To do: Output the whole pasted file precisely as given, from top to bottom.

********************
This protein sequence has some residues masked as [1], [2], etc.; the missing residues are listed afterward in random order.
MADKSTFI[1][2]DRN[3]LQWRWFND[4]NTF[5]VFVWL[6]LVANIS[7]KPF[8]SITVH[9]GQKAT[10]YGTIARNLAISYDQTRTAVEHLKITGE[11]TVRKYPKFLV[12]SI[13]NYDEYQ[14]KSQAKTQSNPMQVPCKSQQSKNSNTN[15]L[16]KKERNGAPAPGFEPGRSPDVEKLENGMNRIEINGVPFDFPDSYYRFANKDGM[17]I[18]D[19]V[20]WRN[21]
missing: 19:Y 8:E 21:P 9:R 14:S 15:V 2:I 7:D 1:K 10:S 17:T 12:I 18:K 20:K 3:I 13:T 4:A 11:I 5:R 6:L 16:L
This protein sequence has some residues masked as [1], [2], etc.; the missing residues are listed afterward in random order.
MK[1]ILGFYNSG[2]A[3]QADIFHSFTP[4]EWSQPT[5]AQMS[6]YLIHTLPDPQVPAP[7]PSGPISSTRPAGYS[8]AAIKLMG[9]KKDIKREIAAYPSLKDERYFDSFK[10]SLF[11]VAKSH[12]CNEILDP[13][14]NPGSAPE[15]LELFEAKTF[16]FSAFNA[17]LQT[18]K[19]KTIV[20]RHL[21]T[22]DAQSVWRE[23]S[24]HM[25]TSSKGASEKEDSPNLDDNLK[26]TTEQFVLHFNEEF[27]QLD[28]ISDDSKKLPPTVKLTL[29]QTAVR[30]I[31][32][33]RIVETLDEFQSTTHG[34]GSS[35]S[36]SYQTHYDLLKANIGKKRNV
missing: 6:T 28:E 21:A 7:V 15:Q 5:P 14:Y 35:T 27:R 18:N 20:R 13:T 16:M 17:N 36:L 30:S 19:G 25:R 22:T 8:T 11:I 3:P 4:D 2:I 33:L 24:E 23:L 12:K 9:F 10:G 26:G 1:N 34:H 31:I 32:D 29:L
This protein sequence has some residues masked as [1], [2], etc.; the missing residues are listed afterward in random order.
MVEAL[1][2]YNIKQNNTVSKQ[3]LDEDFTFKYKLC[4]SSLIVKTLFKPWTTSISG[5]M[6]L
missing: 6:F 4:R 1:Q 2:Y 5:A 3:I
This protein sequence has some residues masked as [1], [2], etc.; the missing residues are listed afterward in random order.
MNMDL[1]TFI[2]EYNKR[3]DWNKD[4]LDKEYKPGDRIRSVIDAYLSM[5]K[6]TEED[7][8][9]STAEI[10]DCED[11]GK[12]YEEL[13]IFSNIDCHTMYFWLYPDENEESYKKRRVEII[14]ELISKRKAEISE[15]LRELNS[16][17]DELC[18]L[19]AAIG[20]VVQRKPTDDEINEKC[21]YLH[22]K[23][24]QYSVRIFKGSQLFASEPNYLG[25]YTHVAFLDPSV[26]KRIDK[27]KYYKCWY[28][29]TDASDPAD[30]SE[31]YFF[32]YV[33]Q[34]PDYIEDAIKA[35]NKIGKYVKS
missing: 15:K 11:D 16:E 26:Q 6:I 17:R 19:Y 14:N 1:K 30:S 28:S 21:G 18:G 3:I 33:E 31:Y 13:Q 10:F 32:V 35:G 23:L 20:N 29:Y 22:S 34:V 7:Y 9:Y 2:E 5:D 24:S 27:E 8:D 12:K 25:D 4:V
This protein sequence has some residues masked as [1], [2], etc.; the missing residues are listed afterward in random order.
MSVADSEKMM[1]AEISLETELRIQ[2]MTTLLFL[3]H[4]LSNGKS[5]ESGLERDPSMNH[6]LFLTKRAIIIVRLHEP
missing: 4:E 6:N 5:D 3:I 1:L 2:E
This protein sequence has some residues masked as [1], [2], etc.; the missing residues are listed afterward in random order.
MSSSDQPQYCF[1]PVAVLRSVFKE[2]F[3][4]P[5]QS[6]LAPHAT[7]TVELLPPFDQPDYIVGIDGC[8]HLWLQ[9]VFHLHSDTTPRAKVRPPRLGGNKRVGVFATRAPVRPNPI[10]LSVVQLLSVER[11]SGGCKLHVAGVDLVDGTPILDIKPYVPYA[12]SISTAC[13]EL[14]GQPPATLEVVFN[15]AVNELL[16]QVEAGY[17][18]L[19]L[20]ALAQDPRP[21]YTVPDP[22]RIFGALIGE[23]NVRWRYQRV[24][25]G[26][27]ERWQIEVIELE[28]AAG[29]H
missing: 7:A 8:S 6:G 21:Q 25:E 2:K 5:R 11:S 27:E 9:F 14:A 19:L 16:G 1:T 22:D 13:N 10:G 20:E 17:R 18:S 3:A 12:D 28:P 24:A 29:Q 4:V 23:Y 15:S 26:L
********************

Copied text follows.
This protein sequence has some residues masked as [1], [2], etc.; the missing residues are listed afterward in random order.
MADKSTFI[1][2]DRN[3]LQWRWFND[4]NTF[5]VFVWL[6]LVANIS[7]KPF[8]SITVH[9]GQKAT[10]YGTIARNLAISYDQTRTAVEHLKITGE[11]TVRKYPKFLV[12]SI[13]NYDEYQ[14]KSQAKTQSNPMQVPCKSQQSKNSNTN[15]L[16]KKERNGAPAPGFEPGRSPDVEKLENGMNRIEINGVPFDFPDSYYRFANKDGM[17]I[18]D[19]V[20]WRN[21]
missing: 19:Y 8:E 21:P 9:R 14:S 15:V 2:I 7:D 1:K 10:S 17:T 12:I 18:K 20:K 3:I 13:T 4:A 11:I 5:R 6:L 16:L
This protein sequence has some residues masked as [1], [2], etc.; the missing residues are listed afterward in random order.
MK[1]ILGFYNSG[2]A[3]QADIFHSFTP[4]EWSQPT[5]AQMS[6]YLIHTLPDPQVPAP[7]PSGPISSTRPAGYS[8]AAIKLMG[9]KKDIKREIAAYPSLKDERYFDSFK[10]SLF[11]VAKSH[12]CNEILDP[13][14]NPGSAPE[15]LELFEAKTF[16]FSAFNA[17]LQT[18]K[19]KTIV[20]RHL[21]T[22]DAQSVWRE[23]S[24]HM[25]TSSKGASEKEDSPNLDDNLK[26]TTEQFVLHFNEEF[27]QLD[28]ISDDSKKLPPTVKLTL[29]QTAVR[30]I[31][32][33]RIVETLDEFQSTTHG[34]GSS[35]S[36]SYQTHYDLLKANIGKKRNV
missing: 6:T 28:E 21:A 7:V 15:Q 5:P 14:Y 35:T 27:R 18:N 20:R 13:T 16:M 17:N 36:L 30:S 19:G 25:R 22:T 8:T 11:I 3:P 4:D 2:I 33:L 24:E 23:L 12:K 9:F 10:G 26:G 1:N 34:H 31:I 32:D 29:L
This protein sequence has some residues masked as [1], [2], etc.; the missing residues are listed afterward in random order.
MVEAL[1][2]YNIKQNNTVSKQ[3]LDEDFTFKYKLC[4]SSLIVKTLFKPWTTSISG[5]M[6]L
missing: 6:F 4:R 1:Q 2:Y 5:A 3:I
This protein sequence has some residues masked as [1], [2], etc.; the missing residues are listed afterward in random order.
MNMDL[1]TFI[2]EYNKR[3]DWNKD[4]LDKEYKPGDRIRSVIDAYLSM[5]K[6]TEED[7][8][9]STAEI[10]DCED[11]GK[12]YEEL[13]IFSNIDCHTMYFWLYPDENEESYKKRRVEII[14]ELISKRKAEISE[15]LRELNS[16][17]DELC[18]L[19]AAIG[20]VVQRKPTDDEINEKC[21]YLH[22]K[23][24]QYSVRIFKGSQLFASEPNYLG[25]YTHVAFLDPSV[26]KRIDK[27]KYYKCWY[28][29]TDASDPAD[30]SE[31]YFF[32]YV[33]Q[34]PDYIEDAIKA[35]NKIGKYVKS
missing: 15:K 11:D 16:E 26:Q 6:I 17:R 19:Y 14:N 1:K 30:S 28:S 21:G 18:G 3:I 33:E 31:Y 13:Q 10:F 32:V 35:G 23:L 20:N 29:Y 22:S 34:V 7:Y 9:Y 2:E 5:D 24:S 27:E 8:D 12:K 25:D 4:V
This protein sequence has some residues masked as [1], [2], etc.; the missing residues are listed afterward in random order.
MSVADSEKMM[1]AEISLETELRIQ[2]MTTLLFL[3]H[4]LSNGKS[5]ESGLERDPSMNH[6]LFLTKRAIIIVRLHEP
missing: 4:E 6:N 5:D 3:I 1:L 2:E
This protein sequence has some residues masked as [1], [2], etc.; the missing residues are listed afterward in random order.
MSSSDQPQYCF[1]PVAVLRSVFKE[2]F[3][4]P[5]QS[6]LAPHAT[7]TVELLPPFDQPDYIVGIDGC[8]HLWLQ[9]VFHLHSDTTPRAKVRPPRLGGNKRVGVFATRAPVRPNPI[10]LSVVQLLSVER[11]SGGCKLHVAGVDLVDGTPILDIKPYVPYA[12]SISTAC[13]EL[14]GQPPATLEVVFN[15]AVNELL[16]QVEAGY[17][18]L[19]L[20]ALAQDPRP[21]YTVPDP[22]RIFGALIGE[23]NVRWRYQRV[24][25]G[26][27]ERWQIEVIELE[28]AAG[29]H
missing: 7:A 8:S 6:G 21:Q 25:E 2:K 5:R 11:S 27:E 9:F 14:A 19:L 16:G 1:T 22:D 13:N 10:G 20:E 17:R 18:S 3:A 12:D 28:P 24:A 29:Q 4:V 23:Y 15:S 26:L